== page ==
Commissioners attend Assembly Day meeting

Haywood commissioners advocate to restore lottery proceeds
Jun 02, 2014

Haywood County Commissioners Mark Swanger and Michael Sorrells attended the May 28 County Assembly Day, sponsored by the North Carolina Association of County Commissioners (NCACC), and helped advocate to restore and protect the county share of proceeds from the North Carolina Education Lottery.

“Our goal is to restore the funds to level approved by the voters,” said Swanger, chairman of the Haywood County board.

Over the past five years, counties have lost more than $300 million in lottery funds. The Legislature has reduced the county lottery share each of the past four years. For the current fiscal year, the Legislature appropriated $100 million — or slightly more than half of what counties would have received — to school construction. In 2013, the Legislature eliminated the statute that directed 40 percent of net lottery funds to school construction.

“Haywood County has historically supported education and I will do what I can to support Haywood County schools,” said Commissioner Sorrells. “The Haywood County school system lost $3 million in the changes to the lottery funding formula, so we need to restore funding as it was when first implemented.”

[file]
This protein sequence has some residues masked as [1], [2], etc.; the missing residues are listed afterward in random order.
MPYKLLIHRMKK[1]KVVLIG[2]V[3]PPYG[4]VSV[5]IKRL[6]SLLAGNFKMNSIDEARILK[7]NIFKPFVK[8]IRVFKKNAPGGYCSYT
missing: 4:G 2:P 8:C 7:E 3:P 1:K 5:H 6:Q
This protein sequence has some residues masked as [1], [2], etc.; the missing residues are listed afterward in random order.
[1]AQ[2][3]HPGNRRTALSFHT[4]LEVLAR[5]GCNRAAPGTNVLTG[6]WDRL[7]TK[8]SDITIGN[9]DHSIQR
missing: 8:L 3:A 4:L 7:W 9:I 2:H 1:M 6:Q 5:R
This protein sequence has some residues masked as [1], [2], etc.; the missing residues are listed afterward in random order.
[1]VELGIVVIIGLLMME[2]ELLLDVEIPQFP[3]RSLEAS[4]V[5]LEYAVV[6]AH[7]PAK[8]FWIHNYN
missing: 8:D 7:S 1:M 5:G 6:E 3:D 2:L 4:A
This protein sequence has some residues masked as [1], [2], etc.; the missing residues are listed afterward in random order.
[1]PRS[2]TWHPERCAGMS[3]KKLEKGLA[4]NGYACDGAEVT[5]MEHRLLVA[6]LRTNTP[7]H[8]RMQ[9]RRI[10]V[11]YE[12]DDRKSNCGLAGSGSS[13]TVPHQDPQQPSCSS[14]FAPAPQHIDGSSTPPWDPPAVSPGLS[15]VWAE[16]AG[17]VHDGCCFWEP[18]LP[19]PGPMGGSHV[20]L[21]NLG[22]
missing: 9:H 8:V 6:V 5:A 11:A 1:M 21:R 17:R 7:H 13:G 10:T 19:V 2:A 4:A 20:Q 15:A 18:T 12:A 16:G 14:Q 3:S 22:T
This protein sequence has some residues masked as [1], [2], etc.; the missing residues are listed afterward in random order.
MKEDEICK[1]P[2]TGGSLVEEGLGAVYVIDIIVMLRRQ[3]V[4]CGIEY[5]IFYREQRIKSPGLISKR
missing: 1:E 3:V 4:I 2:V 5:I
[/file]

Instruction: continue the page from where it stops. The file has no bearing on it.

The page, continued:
NCACC Executive Director David F. Thompson said that restoring the full share of lottery proceeds and the statutes that designate counties as a recipient of lottery funds is the organization’s top priority this session.

“We appreciate the support of the hundreds of commissioners who came to County Assembly Day and helped heighten awareness of this issue in the General Assembly,” Thompson state. “The lottery is the only remaining state-funded support for public school construction.”

(NCACC) is the official voice of all 100 counties on issues being considered by the General Assembly, Congress and federal and state agencies. Founded in 1908, the Association provides expertise to counties in the areas of lobbying, fiscal and legal research, communications, intergovernmental relations, information technology, field visits and risk management services.

Comments (1)
Posted by: Beth G. Johnson | Jun 03, 2014 11:43

We were sold on state approved gambling because the money would be used for education.  Where is the rest of the money from the "Education Lottery" going?  That subject would be an interesting article for this paper.  Who or what is getting the money the schools are supposed to have?

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